The Other Side of Life by The Moody Blues

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The Other Side of Life by The Moody Blues
The Other Side of Life by The Moody Blues

Album Released: 1986

The Other Side of Life ::: Artwork

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1.Your Wildest Dreams4:50
2.Talkin' Talkin'3:55
3.Rock 'n' Roll Over You4:50
4.I Just Don't Care3:25
5.Running Out Of Love4:25
6.The Other Side Of Life6:50
7.The Spirit4:14
8.Slings And Arrows4:29
9.It May Be A Fire4:56

Reviews

This is where The Moody Blues follow even more closely the ongoing synth-pop trend of the time.

I thought they'd struck a pretty nice balance with that on their previous album, where there were a number of songs combining their classic majestic and flowing style with drum machines and synth-bass patterns. Here the drum machines and synthesizers are frequently so stiff there's hardly any room for their classic sound to permeate. Of course I have nothing against stiff synth-pop, the style worked exceedingly well for pioneering acts like Gary Numan and Human League - it just wasn't always such a good fit for The Moody Blues.

Easily the worst thing about this album though is that they had completely given up trying to develop interesting textures. Most of these songs contain nothing but simple one-two one-two drum machine patterns and a plodding synth-bass that seems content merely to play repetitive eighth notes.

I'm making an understatement when I say that Patrick Moraz wasn't the most tasteful keyboardist in the rock'n'roll world, and he's pretty much hopeless when it comes to developing actual textures. Case-in-point, the opening instrumental section of “Your Wildest Dreams” is a corny 80's sci-fi thing, which would've been appropriate for the opening titles of Jack Horkheimer's show ... I mean, the theme they did use is nearly the same thing ... but Horkheimer's production team get a pass since that was a PBS show; this is The Moody Blues.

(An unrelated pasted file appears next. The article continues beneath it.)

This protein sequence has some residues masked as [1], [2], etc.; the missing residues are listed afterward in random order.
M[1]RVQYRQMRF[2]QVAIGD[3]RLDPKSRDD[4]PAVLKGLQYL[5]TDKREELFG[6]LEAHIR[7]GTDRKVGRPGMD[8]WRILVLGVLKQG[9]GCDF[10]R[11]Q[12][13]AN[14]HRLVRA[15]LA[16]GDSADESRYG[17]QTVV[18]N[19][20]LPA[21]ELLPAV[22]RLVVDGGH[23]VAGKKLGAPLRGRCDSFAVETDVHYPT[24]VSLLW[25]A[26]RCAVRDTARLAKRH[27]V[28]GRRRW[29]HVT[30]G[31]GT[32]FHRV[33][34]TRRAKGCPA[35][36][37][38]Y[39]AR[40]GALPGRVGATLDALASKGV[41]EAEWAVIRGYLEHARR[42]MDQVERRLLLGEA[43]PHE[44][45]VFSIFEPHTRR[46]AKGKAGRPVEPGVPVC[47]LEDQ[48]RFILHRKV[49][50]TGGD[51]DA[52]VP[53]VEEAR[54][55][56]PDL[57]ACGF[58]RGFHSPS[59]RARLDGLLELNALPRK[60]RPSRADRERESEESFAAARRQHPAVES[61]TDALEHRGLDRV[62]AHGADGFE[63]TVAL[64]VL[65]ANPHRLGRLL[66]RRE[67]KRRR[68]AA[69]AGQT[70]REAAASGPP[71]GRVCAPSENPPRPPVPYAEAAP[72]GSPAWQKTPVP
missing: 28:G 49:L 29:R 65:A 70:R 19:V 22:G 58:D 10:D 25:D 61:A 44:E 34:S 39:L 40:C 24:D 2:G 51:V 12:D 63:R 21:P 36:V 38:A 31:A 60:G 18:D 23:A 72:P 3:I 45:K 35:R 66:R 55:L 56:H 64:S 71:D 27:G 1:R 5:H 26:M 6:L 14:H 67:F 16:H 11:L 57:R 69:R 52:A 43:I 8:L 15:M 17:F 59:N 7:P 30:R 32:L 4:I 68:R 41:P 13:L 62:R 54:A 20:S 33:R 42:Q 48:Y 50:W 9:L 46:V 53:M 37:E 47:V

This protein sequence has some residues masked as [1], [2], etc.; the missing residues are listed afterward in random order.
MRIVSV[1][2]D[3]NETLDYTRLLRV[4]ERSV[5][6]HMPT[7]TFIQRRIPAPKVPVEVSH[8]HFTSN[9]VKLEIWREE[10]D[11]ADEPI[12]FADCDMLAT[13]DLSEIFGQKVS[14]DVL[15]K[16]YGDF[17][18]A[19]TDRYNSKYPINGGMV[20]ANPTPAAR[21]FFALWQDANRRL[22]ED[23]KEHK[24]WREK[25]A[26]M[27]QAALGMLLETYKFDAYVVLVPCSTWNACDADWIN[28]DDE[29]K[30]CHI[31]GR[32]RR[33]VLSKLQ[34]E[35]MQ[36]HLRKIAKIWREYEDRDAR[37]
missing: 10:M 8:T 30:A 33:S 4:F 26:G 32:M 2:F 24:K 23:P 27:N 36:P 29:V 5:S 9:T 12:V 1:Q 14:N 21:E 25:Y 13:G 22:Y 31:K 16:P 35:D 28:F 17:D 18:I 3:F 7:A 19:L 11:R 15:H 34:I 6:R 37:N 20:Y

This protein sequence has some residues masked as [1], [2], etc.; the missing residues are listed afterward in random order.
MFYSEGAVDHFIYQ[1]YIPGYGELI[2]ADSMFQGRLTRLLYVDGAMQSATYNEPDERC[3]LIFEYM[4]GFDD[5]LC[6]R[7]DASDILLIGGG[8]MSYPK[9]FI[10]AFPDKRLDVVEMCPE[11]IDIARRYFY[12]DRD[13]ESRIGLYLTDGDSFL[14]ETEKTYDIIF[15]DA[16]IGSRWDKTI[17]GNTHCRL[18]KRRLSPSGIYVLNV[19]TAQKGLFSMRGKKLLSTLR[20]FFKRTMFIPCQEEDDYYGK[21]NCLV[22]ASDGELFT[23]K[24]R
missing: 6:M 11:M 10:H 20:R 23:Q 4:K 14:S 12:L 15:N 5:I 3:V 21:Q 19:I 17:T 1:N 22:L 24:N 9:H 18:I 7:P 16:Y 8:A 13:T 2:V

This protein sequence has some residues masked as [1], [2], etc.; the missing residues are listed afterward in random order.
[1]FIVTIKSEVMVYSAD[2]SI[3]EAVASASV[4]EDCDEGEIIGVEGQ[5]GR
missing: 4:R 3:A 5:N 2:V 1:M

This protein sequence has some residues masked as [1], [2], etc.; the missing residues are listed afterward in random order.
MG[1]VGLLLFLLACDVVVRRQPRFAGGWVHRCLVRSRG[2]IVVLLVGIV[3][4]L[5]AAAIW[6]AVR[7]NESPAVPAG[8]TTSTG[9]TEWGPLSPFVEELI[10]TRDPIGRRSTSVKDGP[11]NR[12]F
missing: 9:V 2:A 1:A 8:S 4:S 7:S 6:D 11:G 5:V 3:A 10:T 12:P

By the way, “Your Wildest Dreams” is a really good song, it's just the intro that I complain about. It's very close to the spirit of the opening two songs on The Present, a delightful toe-tapping song where Justin Hayward sings a cheery free-flowing chorus with that beautiful voice of his. I couldn't count how many times they've written songs like this, but I somehow love it every single time.

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by Reviewer: Don Ignacio (blogging at Don Ignacio's Album Reviews)


The Moody Blues continued to soldier on with this album, finding a hit with Justin Hayward's smooth and silky "Your Wildest Dreams", and - with dominant keyboard work from Patrick Moraz (as well as drum machine touches) - they fit into the mid-eighties pop scene comfortably.

Said hit opens the album in fine form, and the next two tracks - "Talkin' Talkin'" and "Rock 'n' Roll Over You" - continue the quality, the latter in particular, by John Lodge, benefiting from the group vocals (which continue to be a strength of the band) and a repetitive keyboard line.

Then there's a bit of a dip. I just don't care about Hayward's ballad "I Just Don't Care", and the following "Running Out of Love" isn't much better, before things hit their stride again with the title song, and then the Graene Edge/Moraz-penned "The Spirit" (the only song not written by Hayward or Lodge), which is melodiously beautiful. The final two songs slip a bit, although Lodge's concluding, sleepy "It May Be a Fire" is nice enough.

But where's Ray Thomas in all this? He has no writing credit, there's no sound of a flute, and his voice isn't noticeable, although one would imagine he's in the vocal mix somewhere. This is where he really started to get pushed not just to the background, but virtually over to the audience somewhere. I mean, even the drummer gets a song, but not him?

Overall however, The Other Side of Life is a decent release from a band which had by now been going for over twenty years, demonstrating they still had a knack for melodies and skillful songcraft.

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by Reviewer: The Doctor